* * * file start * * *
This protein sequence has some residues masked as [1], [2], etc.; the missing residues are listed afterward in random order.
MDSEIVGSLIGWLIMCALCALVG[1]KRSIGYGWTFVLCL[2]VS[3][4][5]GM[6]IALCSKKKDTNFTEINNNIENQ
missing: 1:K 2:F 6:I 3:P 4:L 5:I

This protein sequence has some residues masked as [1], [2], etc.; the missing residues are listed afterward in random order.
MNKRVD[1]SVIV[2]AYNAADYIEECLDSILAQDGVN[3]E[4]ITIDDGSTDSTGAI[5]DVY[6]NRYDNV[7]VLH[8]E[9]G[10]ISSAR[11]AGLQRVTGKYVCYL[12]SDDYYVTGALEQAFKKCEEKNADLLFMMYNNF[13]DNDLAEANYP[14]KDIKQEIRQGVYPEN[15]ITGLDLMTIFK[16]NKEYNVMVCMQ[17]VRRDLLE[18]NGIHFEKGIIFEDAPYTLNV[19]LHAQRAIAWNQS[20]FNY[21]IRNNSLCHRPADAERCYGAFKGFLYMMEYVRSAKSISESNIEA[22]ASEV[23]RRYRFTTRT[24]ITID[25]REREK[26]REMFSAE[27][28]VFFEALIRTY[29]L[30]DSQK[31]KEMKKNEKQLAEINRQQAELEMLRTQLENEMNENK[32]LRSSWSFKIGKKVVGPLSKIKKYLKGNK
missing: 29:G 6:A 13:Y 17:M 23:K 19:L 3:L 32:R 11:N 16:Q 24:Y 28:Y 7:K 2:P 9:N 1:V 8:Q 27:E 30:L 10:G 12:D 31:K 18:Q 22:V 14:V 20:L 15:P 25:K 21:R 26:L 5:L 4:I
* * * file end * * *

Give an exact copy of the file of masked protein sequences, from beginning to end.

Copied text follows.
This protein sequence has some residues masked as [1], [2], etc.; the missing residues are listed afterward in random order.
MDSEIVGSLIGWLIMCALCALVG[1]KRSIGYGWTFVLCL[2]VS[3][4][5]GM[6]IALCSKKKDTNFTEINNNIENQ
missing: 1:K 2:F 6:I 3:P 4:L 5:I

This protein sequence has some residues masked as [1], [2], etc.; the missing residues are listed afterward in random order.
MNKRVD[1]SVIV[2]AYNAADYIEECLDSILAQDGVN[3]E[4]ITIDDGSTDSTGAI[5]DVY[6]NRYDNV[7]VLH[8]E[9]G[10]ISSAR[11]AGLQRVTGKYVCYL[12]SDDYYVTGALEQAFKKCEEKNADLLFMMYNNF[13]DNDLAEANYP[14]KDIKQEIRQGVYPEN[15]ITGLDLMTIFK[16]NKEYNVMVCMQ[17]VRRDLLE[18]NGIHFEKGIIFEDAPYTLNV[19]LHAQRAIAWNQS[20]FNY[21]IRNNSLCHRPADAERCYGAFKGFLYMMEYVRSAKSISESNIEA[22]ASEV[23]RRYRFTTRT[24]ITID[25]REREK[26]REMFSAE[27][28]VFFEALIRTY[29]L[30]DSQK[31]KEMKKNEKQLAEINRQQAELEMLRTQLENEMNENK[32]LRSSWSFKIGKKVVGPLSKIKKYLKGNK
missing: 29:G 6:A 13:Y 17:M 23:K 19:L 3:L 32:R 11:N 16:Q 24:Y 28:Y 7:K 2:P 9:N 1:V 8:Q 27:E 30:L 10:G 12:D 31:K 18:Q 22:V 14:V 20:L 15:P 25:K 21:R 26:L 5:L 4:I